Mobile Survey Data Quality: Jamie Baker-Prewitt #CASRO #MRX

… Live blogging from beautiful San Francisco…


Mobile Research Risk: What Happens to Data Quality When Respondents Use a Mobile Device for a Survey Designed for a PC” by Jamie Baker-Prewitt, Senior Vice President, Director of Decision Sciences, Burke, Inc.

  • Prior data shows that opt-in profiles of mobile completes were more likely to be younger, employed, ethnically diverse, response rates were slightly lower than web, some survey results were different
  • In traditional surveys and mobile web, most dropoff is extremely early; in SMS surveys the trend is steep but far more extended over time
  • Responders are choosing to use  a mobile device to complete a survey when we have designed it for  a PC
  • Two recent studies showed 7% to 17% of completes coming from mobile devices, and 4% to 8% coming from tablets
  • Research required people to take a survey on all three devices  but they only actually answered the 10 minute survey on one device
  • Tablet and smart phone adapted responses had lower survey lengths
  • Bad smart phone survey took a couple of minutes longer than tablet and smart phone adapted
  • Bad smart phone survey had much higher drop out rates – 18% vs 5% to 11%
  • [WHY do we keep using this “mark a 2”.  There is no more ridiculous measure of data quality than this!]
  • Straightlining is less of an issue on bad smart phone surveys maybe because people can only see a couple of items at a time anyways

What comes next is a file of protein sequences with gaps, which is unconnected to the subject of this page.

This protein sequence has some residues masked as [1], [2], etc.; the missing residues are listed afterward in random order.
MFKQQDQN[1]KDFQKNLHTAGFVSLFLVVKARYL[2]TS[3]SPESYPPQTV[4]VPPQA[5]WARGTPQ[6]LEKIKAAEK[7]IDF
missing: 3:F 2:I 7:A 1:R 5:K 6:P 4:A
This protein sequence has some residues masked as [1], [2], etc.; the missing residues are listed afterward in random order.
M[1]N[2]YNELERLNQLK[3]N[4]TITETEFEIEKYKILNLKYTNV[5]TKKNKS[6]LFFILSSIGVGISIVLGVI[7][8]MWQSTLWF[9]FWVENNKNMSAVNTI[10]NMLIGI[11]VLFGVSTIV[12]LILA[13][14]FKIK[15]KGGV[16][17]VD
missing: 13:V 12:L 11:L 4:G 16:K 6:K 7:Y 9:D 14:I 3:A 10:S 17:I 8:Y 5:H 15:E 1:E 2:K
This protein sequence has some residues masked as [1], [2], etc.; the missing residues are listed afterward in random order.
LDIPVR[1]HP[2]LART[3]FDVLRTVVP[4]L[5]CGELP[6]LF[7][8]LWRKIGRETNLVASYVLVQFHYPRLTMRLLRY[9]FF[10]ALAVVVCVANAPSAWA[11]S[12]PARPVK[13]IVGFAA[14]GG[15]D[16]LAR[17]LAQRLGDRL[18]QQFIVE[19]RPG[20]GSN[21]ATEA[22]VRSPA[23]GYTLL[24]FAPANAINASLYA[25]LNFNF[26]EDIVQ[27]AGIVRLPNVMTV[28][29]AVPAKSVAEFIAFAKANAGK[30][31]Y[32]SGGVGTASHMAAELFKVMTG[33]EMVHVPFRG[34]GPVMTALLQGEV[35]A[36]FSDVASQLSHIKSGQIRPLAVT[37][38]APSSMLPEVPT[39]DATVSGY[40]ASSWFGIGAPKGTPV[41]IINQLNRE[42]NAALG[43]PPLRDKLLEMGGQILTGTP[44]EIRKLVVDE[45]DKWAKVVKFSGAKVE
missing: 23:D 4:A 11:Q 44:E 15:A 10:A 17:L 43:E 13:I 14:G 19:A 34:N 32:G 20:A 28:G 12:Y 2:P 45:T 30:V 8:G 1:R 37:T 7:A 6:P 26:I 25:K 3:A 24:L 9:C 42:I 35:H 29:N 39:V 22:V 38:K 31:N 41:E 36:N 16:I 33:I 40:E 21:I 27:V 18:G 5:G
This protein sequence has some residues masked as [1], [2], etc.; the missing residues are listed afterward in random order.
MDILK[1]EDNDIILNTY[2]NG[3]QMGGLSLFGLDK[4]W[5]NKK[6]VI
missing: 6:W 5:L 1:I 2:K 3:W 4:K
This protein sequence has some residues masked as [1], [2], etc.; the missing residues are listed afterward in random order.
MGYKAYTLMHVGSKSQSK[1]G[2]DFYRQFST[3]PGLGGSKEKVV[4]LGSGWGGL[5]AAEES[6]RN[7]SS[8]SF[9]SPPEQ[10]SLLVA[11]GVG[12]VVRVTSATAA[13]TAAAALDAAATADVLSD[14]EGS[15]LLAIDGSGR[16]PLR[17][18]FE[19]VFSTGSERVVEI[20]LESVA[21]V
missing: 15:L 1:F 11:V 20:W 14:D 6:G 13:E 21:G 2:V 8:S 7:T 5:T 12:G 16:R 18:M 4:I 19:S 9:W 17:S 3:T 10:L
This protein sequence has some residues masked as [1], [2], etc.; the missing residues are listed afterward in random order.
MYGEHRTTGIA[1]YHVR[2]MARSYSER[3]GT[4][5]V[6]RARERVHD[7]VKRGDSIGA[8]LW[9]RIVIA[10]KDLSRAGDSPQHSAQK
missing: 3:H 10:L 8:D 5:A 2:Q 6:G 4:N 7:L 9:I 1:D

• Multiple errors higher on bad smart phone surveys
  • Responders generally prefer to take surveys on a PC but responders answering a good mobile survey prefer that method
  • Results of the four methods were generally the same
  • Non-response bias introduced by requiring responders to have all three devices [but it was a necessary evil]
  • Metnal cheating is not rampant in a 10 minute survey but bad smart phone surveys have higher drop out rates, more likely to straightline, more likely to not comply with instructions
  • Good smart phone surveys need to use fewer words were possible, make sure response alternatives are visible and not clunky to navigate, ensure respondents can tell when they response has been registered
  • Test the survey on a variety of devices and operating systems
  • We must accomodate responder preferences, we can no longer request that people only answer on a PC

One response

  1. Interesting study. However, i believe there’s a need to distinguish “mobile web” from pure “native app” experience. Each methods generally brings differents results with native app usually bringing much better responses rate and lower dropout.

    Antoine @datafieldapp

%d bloggers like this: